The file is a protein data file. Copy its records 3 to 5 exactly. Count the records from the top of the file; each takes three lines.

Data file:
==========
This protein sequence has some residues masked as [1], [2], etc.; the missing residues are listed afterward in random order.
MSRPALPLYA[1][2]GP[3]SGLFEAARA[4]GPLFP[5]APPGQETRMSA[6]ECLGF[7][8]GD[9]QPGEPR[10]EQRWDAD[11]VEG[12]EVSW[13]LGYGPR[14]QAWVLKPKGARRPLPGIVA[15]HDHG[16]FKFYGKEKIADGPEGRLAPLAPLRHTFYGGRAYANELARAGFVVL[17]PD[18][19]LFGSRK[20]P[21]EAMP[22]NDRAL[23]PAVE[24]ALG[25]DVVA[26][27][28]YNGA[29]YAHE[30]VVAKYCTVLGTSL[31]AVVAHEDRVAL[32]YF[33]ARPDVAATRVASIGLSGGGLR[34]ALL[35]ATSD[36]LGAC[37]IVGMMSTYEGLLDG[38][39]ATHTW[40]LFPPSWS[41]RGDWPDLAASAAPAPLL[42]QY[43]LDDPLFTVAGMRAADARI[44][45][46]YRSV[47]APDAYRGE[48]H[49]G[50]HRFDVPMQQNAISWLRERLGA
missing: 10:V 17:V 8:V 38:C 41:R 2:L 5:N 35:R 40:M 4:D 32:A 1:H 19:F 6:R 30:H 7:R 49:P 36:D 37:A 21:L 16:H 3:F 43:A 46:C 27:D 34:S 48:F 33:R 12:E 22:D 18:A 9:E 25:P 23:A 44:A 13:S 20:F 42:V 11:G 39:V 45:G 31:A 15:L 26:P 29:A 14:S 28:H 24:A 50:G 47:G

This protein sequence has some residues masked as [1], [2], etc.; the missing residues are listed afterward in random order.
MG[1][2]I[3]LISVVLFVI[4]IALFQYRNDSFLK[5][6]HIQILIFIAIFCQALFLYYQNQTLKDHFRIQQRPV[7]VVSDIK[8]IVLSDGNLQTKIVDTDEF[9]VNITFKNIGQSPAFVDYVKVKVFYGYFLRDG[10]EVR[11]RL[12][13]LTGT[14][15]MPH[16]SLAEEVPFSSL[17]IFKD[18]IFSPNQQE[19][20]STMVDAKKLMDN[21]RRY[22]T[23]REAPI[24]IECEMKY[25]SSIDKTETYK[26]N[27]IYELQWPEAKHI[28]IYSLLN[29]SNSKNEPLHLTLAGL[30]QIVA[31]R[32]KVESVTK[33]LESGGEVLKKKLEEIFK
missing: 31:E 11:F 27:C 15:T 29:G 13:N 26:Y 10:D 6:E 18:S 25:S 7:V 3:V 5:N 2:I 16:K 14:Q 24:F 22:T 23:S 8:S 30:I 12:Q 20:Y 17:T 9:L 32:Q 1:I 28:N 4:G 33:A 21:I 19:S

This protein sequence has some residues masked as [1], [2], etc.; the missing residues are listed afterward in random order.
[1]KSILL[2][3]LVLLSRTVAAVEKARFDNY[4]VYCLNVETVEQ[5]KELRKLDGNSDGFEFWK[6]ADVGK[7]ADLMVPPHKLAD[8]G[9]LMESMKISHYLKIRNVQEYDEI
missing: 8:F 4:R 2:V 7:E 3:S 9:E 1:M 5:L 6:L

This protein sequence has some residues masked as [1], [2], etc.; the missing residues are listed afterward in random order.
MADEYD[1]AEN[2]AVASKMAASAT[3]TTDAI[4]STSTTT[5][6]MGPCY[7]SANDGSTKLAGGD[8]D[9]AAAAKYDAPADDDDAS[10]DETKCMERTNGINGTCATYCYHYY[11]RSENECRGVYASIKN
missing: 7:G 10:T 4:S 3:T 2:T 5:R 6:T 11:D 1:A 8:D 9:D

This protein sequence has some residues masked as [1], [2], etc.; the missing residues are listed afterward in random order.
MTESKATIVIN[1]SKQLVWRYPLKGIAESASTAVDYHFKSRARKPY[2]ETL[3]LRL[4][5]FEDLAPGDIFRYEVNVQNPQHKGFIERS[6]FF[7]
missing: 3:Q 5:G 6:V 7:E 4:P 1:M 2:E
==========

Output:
This protein sequence has some residues masked as [1], [2], etc.; the missing residues are listed afterward in random order.
[1]KSILL[2][3]LVLLSRTVAAVEKARFDNY[4]VYCLNVETVEQ[5]KELRKLDGNSDGFEFWK[6]ADVGK[7]ADLMVPPHKLAD[8]G[9]LMESMKISHYLKIRNVQEYDEI
missing: 8:F 4:R 2:V 7:E 3:S 9:E 1:M 5:L 6:L

This protein sequence has some residues masked as [1], [2], etc.; the missing residues are listed afterward in random order.
MADEYD[1]AEN[2]AVASKMAASAT[3]TTDAI[4]STSTTT[5][6]MGPCY[7]SANDGSTKLAGGD[8]D[9]AAAAKYDAPADDDDAS[10]DETKCMERTNGINGTCATYCYHYY[11]RSENECRGVYASIKN
missing: 7:G 10:T 4:S 3:T 2:T 5:R 6:T 11:D 1:A 8:D 9:D

This protein sequence has some residues masked as [1], [2], etc.; the missing residues are listed afterward in random order.
MTESKATIVIN[1]SKQLVWRYPLKGIAESASTAVDYHFKSRARKPY[2]ETL[3]LRL[4][5]FEDLAPGDIFRYEVNVQNPQHKGFIERS[6]FF[7]
missing: 3:Q 5:G 6:V 7:E 4:P 1:M 2:E